Justine Greening’s sacking will be a blow to the teaching profession.

iNews reports that Justine Greening is understood to be the most high-profile Cabinet minister to lose her job in Theresa May’s imminent reshuffle. News of the Education Secretary’s removal, be it a demotion or outright sacking, will be a significant blow to the teaching profession.

In her 18 months in the post, Ms Greening has come to be seen as a force for good in regards to schools, at least.

But during her brief stint, Ms Greening has often taken a conciliatory tone when it came to dealing with union leaders. Her approach was at complete odds to that of the combative Michael Gove, who saw it as a key part of his job to battle the unions by pushing through reform after reform.

A trained accountant, Ms Greening saw her immediate task of getting her house in order. She took to running the department as she would a company that was in dire need of restructuring after the chaotic Gove years and the period of neglect that ensued under Nicky Morgan.

But it was her choice of policies that impressed most among the teaching profession. Her changes to primary testing, including her decision to consult on scrapping Year 2 Sats, was widely welcomed among primary school staff, who feared children were being overtested in their younger years.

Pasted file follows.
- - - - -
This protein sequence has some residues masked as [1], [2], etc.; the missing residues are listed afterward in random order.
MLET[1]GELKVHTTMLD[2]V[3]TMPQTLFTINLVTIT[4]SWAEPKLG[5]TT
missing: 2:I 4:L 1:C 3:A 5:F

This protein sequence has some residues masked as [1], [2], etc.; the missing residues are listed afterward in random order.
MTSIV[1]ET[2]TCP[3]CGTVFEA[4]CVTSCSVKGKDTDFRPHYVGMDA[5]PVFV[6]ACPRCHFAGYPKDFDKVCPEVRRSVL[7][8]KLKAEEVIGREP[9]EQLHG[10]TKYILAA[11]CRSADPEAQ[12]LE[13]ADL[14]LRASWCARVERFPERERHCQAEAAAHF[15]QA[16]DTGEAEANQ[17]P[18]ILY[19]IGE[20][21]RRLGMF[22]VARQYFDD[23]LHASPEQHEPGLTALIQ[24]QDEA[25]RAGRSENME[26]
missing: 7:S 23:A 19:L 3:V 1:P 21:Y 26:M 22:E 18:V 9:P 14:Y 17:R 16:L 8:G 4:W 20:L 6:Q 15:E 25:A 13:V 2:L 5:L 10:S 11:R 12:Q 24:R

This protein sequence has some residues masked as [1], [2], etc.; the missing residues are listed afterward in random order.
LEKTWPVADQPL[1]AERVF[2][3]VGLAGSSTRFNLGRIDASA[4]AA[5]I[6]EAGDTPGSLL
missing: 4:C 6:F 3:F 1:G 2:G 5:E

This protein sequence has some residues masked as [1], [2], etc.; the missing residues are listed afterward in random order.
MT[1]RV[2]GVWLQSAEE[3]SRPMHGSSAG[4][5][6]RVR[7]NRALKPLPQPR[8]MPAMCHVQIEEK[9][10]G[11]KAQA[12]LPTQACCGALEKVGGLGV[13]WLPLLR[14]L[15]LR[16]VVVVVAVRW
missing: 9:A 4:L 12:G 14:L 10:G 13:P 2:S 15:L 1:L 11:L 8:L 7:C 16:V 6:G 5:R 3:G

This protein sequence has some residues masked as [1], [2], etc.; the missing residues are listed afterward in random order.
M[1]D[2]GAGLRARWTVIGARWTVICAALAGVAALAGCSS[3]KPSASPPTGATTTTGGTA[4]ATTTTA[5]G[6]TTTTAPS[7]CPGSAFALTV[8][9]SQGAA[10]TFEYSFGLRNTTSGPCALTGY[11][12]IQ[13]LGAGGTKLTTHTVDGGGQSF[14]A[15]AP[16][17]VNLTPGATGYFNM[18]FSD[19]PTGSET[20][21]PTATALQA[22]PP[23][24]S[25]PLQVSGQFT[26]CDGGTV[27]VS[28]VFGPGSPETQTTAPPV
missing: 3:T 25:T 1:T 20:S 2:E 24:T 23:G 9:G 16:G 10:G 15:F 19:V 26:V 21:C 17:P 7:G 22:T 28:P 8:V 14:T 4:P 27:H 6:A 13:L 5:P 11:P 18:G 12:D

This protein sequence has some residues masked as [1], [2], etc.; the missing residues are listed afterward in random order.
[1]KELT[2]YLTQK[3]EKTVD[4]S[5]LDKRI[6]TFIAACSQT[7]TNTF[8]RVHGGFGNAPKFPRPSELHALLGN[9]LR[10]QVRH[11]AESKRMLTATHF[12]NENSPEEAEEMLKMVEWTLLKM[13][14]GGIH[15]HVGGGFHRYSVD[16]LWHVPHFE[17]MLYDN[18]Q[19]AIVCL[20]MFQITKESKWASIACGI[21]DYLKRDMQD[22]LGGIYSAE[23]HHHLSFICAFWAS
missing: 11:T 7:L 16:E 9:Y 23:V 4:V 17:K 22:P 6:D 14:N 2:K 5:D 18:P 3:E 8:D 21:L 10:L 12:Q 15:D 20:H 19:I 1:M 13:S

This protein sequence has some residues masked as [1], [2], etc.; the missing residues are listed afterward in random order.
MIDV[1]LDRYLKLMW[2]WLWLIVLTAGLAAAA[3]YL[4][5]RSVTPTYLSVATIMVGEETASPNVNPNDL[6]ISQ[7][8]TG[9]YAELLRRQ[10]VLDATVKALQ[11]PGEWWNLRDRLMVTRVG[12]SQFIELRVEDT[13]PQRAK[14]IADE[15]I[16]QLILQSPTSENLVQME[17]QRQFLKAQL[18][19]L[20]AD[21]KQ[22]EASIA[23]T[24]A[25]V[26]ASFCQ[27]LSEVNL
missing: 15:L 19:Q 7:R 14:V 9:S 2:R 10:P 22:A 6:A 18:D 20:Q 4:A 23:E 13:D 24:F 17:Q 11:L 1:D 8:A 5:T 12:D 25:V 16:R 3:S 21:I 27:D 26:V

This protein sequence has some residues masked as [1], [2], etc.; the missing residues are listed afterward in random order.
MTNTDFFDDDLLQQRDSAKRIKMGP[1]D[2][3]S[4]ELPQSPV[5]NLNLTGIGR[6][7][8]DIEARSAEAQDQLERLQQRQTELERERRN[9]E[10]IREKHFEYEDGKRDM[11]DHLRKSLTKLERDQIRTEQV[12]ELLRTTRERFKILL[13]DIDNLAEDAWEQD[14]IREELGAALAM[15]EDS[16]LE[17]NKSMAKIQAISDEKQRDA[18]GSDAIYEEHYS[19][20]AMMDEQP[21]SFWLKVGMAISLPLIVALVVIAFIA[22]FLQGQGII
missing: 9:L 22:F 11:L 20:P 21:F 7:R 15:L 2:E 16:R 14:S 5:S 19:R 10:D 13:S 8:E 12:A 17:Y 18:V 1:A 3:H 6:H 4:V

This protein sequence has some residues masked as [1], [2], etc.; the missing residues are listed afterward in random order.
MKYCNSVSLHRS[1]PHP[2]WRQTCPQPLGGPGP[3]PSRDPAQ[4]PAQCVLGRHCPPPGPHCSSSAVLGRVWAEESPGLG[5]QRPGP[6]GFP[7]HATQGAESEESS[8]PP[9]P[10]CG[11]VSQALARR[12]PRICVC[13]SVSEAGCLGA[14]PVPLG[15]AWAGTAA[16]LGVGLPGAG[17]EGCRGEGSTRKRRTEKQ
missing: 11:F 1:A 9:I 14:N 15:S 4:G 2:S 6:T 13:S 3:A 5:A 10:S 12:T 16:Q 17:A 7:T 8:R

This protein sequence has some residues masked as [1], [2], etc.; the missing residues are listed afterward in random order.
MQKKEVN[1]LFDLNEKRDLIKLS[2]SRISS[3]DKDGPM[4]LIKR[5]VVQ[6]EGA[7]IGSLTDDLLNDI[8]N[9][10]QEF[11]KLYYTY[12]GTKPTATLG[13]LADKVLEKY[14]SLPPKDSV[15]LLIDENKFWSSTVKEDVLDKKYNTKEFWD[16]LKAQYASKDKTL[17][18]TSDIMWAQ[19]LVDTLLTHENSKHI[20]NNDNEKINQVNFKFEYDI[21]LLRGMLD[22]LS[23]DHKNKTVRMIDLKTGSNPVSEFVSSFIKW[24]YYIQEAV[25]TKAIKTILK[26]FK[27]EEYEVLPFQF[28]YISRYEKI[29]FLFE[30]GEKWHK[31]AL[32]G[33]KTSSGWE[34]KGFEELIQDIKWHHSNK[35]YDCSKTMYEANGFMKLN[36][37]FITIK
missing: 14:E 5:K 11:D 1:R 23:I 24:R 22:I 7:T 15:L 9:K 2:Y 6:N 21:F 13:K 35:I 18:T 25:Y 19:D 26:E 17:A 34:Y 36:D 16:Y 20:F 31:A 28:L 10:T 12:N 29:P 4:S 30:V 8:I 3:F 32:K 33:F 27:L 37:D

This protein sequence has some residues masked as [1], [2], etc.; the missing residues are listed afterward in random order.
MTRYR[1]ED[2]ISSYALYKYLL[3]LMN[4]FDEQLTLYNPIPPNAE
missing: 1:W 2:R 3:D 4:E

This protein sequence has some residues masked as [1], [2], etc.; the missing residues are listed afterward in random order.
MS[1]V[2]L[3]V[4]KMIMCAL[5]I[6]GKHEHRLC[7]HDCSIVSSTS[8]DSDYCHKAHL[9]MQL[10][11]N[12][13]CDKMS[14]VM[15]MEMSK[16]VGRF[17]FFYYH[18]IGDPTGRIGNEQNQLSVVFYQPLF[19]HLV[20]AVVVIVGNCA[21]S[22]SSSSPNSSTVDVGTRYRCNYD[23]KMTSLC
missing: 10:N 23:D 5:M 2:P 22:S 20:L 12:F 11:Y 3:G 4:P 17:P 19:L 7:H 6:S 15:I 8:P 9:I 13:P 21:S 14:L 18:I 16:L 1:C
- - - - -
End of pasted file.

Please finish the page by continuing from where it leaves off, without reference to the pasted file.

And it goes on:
She also planned changes to Qualified Teacher Status, pledged to do more to allow flexible working for teachers and had put in place an overhaul of sex education, all of which were well received across the profession. And this was part of her problem.

It is understood that Theresa May took a dim view of her less than enthusiastic backing of grammar schools and she was seen as being too close to the unions.

Critics have often pointed to her being strong on details, but lacking any grand vision which is so often how Cabinet ministers are measured, regardless of whether a sector is in need of policy reform.

Read more Justine Greening’s sacking will be a blow to the teaching profession.

Wrong decision? Please tell us your thoughts in comments or via Twitter ~ Tamsin

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Categories: Policy and Teaching.


  1. “Theresa May took a dim view of her less than enthusiastic backing of grammar schools”

    Theresa just loves the failed elitist education policies of the past. So now we have someone who apparently loves grammar schools, so presumably must support the English class system that they are designed to underpin, and treasures Catholic education despite having been to a Catholic school possibly most famous for a child abuse scandal.

    What could possibly go wrong.

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